Even though I have GOPATH properly set, I still can't get "go build" or "go run" to find my own packages. What am I doing wrong?

$ echo $GOROOT

$ echo $GOPATH

$ cat ~/main.go
package main
import "foobar"
func main() { }

$ cat /home/mitchell/go/src/foobar.go
package foobar

$ go build main.go
main.go:3:8: import "foobar": cannot find package

It does not work because your foobar.go source file is not in a directory called foobar. go build and go install try to match directories, not source files.

  1. Set $GOPATH to a valid directory, e.g. export GOPATH="$HOME/go"
  2. Move foobar.go to $GOPATH/src/foobar/foobar.go and building should work just fine.

Additional recommended steps:

  1. Add $GOPATH/bin to your $PATH by: PATH="$GOPATH/bin:$PATH"
  2. Move main.go to a subfolder of $GOPATH/src, e.g. $GOPATH/src/test
  3. go install test should now create an executable in $GOPATH/bin that can be called by typing test into your terminal.
  • Isn't this a bug? My GOPATH=/usr/local/go-pkgs, so Go looks in /usr/local/go-pkgs/src/<package-name> for the source, but go get puts it in /usr/local/go-pkgs/src/gopkg.in/<package-name>. Why should I have to manually move all of my packages after install? That's just silly. – josiah Sep 15 '15 at 18:10
  • 2
    go get normally puts packages into $GOPATH/src/ so if you call go get domain.com/path/to/package it will end up in $GOPATH/src/domain.com/path/to/package. I guess you try to fetch a package from gopkg.in? If so thats absolutly intended behavior and you should just import them with their full name; e.g. import "gopkg.in/yaml.v1" as also described in the docs. – fasmat Sep 17 '15 at 9:03
  • Ahhhh, I see. Thanks for dispelling my ignorance. – josiah Sep 18 '15 at 15:58

Edit: since you meant GOPATH, see fasmat's answer (upvoted)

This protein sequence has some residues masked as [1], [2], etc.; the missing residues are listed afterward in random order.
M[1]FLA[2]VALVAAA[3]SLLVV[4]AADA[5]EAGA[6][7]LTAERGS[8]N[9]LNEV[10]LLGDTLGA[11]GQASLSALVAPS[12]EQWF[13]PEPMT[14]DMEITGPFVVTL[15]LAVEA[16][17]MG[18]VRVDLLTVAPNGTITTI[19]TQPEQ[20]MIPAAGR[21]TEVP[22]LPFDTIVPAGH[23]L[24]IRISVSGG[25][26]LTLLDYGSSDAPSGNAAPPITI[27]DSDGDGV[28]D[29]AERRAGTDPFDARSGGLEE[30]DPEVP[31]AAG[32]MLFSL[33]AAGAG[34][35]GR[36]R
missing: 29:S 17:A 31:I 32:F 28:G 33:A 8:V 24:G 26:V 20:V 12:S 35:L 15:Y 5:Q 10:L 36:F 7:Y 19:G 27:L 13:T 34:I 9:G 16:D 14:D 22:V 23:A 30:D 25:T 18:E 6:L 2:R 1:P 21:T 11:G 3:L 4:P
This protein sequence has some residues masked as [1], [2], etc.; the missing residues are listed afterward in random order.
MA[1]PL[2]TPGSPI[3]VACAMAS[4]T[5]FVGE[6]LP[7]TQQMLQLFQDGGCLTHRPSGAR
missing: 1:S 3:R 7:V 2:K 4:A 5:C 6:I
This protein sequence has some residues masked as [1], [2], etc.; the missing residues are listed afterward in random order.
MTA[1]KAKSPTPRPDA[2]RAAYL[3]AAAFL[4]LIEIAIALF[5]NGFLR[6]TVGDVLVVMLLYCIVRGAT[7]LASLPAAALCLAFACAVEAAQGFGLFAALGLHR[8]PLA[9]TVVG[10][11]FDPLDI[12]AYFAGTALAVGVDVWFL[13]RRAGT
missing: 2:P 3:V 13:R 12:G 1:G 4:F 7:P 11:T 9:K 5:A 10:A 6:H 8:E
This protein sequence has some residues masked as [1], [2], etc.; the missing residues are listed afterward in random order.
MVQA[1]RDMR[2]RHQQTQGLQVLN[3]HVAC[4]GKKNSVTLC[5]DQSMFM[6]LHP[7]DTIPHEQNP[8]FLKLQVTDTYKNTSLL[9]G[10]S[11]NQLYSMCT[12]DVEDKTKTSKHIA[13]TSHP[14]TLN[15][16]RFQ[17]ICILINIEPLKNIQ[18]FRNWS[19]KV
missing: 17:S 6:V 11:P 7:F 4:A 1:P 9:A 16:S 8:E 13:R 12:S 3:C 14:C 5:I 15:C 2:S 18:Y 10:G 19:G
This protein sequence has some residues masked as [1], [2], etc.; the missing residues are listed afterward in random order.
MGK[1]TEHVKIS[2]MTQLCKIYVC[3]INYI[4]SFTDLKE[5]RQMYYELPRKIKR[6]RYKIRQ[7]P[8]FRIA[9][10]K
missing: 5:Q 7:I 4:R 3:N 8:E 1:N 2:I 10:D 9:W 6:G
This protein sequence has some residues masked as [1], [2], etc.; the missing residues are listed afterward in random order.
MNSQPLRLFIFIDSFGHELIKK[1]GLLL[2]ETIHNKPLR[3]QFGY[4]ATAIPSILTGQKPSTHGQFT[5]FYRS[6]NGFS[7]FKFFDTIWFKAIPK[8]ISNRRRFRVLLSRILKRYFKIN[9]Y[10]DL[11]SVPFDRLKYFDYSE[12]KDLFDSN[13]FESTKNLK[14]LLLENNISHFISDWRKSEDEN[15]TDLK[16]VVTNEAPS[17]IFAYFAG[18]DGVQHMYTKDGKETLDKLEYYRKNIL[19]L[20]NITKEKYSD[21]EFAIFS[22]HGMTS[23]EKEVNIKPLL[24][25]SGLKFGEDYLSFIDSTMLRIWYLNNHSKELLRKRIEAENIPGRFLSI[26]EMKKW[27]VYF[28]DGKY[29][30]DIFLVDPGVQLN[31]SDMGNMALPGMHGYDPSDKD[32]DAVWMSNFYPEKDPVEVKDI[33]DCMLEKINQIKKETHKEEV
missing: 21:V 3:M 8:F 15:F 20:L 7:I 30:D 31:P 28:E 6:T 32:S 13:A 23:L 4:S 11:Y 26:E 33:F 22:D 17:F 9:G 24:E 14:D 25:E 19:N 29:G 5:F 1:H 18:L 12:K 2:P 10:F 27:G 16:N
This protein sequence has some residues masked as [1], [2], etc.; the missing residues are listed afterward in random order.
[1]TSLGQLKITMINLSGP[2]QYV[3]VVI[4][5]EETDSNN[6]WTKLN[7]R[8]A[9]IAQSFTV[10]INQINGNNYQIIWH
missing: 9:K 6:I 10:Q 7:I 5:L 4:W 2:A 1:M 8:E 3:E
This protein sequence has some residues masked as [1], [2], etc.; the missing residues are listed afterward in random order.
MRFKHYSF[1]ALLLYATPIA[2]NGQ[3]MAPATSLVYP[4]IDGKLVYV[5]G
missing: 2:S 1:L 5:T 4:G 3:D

As mentioned in "How do I make go find my package?", you need to put a package xxx in a directory xxx.

See the Go language spec:

package math

A set of files sharing the same PackageName form the implementation of a package.
An implementation may require that all source files for a package inhabit the same directory.

The Code organization mentions:

When building a program that imports the package "widget" the go command looks for src/pkg/widget inside the Go root, and then—if the package source isn't found there—it searches for src/widget inside each workspace in order.

(a "workspace" is a path entry in your GOPATH: that variable can reference multiple paths for your 'src, bin, pkg' to be)

(Original answer)

You also should set GOPATH to ~/go, not GOROOT, as illustrated in "How to Write Go Code".

The Go path is used to resolve import statements. It is implemented by and documented in the go/build package.

The GOPATH environment variable lists places to look for Go code.
On Unix, the value is a colon-separated string.
On Windows, the value is a semicolon-separated string.
On Plan 9, the value is a list.

That is different from GOROOT:

The Go binary distributions assume they will be installed in /usr/local/go (or c:\Go under Windows), but it is possible to install them in a different location.
If you do this, you will need to set the GOROOT environment variable to that directory when using the Go tools.


TL;DR: Follow Go conventions! (lesson learned the hard way), check for old go versions and remove them. Install latest.

For me the solution was different. I worked on a shared Linux server and after verifying my GOPATH and other environment variables several times it still didn't work. I encountered several errors including 'Cannot find package' and 'unrecognized import path'. After trying to reinstall with this solution by the instructions on golang.org (including the uninstall part) still encountered problems.

Took me some time to realize that there's still an old version that hasn't been uninstalled (running go version then which go again... DAHH) which got me to this question and finally solved.


Have you tried adding the absolute directory of go to your 'path'?

export PATH=$PATH:/directory/to/go/

Your Answer

By clicking “Post Your Answer”, you agree to our terms of service, privacy policy and cookie policy

Not the answer you're looking for? Browse other questions tagged or ask your own question.